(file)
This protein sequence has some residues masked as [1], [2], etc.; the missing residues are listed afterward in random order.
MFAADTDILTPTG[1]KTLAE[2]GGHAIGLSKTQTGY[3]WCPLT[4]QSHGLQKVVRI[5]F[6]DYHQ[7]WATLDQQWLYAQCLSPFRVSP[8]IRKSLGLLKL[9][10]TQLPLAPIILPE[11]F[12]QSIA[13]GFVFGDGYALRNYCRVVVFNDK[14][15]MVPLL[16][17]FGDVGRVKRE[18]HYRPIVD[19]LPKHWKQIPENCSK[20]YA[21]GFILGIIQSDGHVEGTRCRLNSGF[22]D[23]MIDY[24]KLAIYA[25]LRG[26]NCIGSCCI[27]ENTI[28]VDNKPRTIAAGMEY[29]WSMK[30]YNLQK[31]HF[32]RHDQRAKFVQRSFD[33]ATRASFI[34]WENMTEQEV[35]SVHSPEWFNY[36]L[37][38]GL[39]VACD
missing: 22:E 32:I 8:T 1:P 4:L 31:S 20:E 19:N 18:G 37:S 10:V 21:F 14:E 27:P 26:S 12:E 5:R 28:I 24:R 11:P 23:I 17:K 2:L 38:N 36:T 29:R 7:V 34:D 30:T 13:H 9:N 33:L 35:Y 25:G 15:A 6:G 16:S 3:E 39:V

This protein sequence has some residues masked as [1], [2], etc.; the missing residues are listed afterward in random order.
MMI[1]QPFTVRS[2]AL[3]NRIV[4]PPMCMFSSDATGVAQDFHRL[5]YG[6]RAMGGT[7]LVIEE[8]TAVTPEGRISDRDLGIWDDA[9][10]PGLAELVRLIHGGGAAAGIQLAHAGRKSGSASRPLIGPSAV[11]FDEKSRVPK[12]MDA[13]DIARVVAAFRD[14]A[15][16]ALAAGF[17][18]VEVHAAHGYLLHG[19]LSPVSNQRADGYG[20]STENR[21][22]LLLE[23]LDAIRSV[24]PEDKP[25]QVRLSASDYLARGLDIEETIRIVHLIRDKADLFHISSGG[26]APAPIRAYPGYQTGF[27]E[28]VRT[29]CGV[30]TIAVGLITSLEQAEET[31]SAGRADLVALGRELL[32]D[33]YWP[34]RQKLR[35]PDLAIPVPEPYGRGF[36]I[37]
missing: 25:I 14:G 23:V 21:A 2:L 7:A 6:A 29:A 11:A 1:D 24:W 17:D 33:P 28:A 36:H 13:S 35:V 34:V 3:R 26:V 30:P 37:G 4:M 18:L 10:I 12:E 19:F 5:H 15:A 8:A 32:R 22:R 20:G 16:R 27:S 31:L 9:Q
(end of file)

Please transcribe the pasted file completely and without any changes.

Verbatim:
This protein sequence has some residues masked as [1], [2], etc.; the missing residues are listed afterward in random order.
MFAADTDILTPTG[1]KTLAE[2]GGHAIGLSKTQTGY[3]WCPLT[4]QSHGLQKVVRI[5]F[6]DYHQ[7]WATLDQQWLYAQCLSPFRVSP[8]IRKSLGLLKL[9][10]TQLPLAPIILPE[11]F[12]QSIA[13]GFVFGDGYALRNYCRVVVFNDK[14][15]MVPLL[16][17]FGDVGRVKRE[18]HYRPIVD[19]LPKHWKQIPENCSK[20]YA[21]GFILGIIQSDGHVEGTRCRLNSGF[22]D[23]MIDY[24]KLAIYA[25]LRG[26]NCIGSCCI[27]ENTI[28]VDNKPRTIAAGMEY[29]WSMK[30]YNLQK[31]HF[32]RHDQRAKFVQRSFD[33]ATRASFI[34]WENMTEQEV[35]SVHSPEWFNY[36]L[37][38]GL[39]VACD
missing: 22:E 32:I 8:T 1:P 4:L 31:S 20:E 19:N 18:G 37:S 10:V 21:F 14:E 27:P 26:S 12:E 5:R 28:I 24:R 11:P 23:I 17:K 2:L 38:N 36:T 29:R 7:V 34:D 30:T 13:H 9:N 33:L 35:Y 25:G 15:A 6:G 16:S 3:E 39:V

This protein sequence has some residues masked as [1], [2], etc.; the missing residues are listed afterward in random order.
MMI[1]QPFTVRS[2]AL[3]NRIV[4]PPMCMFSSDATGVAQDFHRL[5]YG[6]RAMGGT[7]LVIEE[8]TAVTPEGRISDRDLGIWDDA[9][10]PGLAELVRLIHGGGAAAGIQLAHAGRKSGSASRPLIGPSAV[11]FDEKSRVPK[12]MDA[13]DIARVVAAFRD[14]A[15][16]ALAAGF[17][18]VEVHAAHGYLLHG[19]LSPVSNQRADGYG[20]STENR[21][22]LLLE[23]LDAIRSV[24]PEDKP[25]QVRLSASDYLARGLDIEETIRIVHLIRDKADLFHISSGG[26]APAPIRAYPGYQTGF[27]E[28]VRT[29]CGV[30]TIAVGLITSLEQAEET[31]SAGRADLVALGRELL[32]D[33]YWP[34]RQKLR[35]PDLAIPVPEPYGRGF[36]I[37]
missing: 25:I 14:G 23:V 21:A 2:L 7:A 6:A 29:A 11:A 1:D 24:W 17:D 33:P 28:A 36:H 13:S 35:V 34:V 3:R 26:V 30:P 37:G 4:M 18:L 10:I 12:E 19:F 5:H 15:A 8:A 32:R 22:R 20:G 16:R 27:S 31:L 9:Q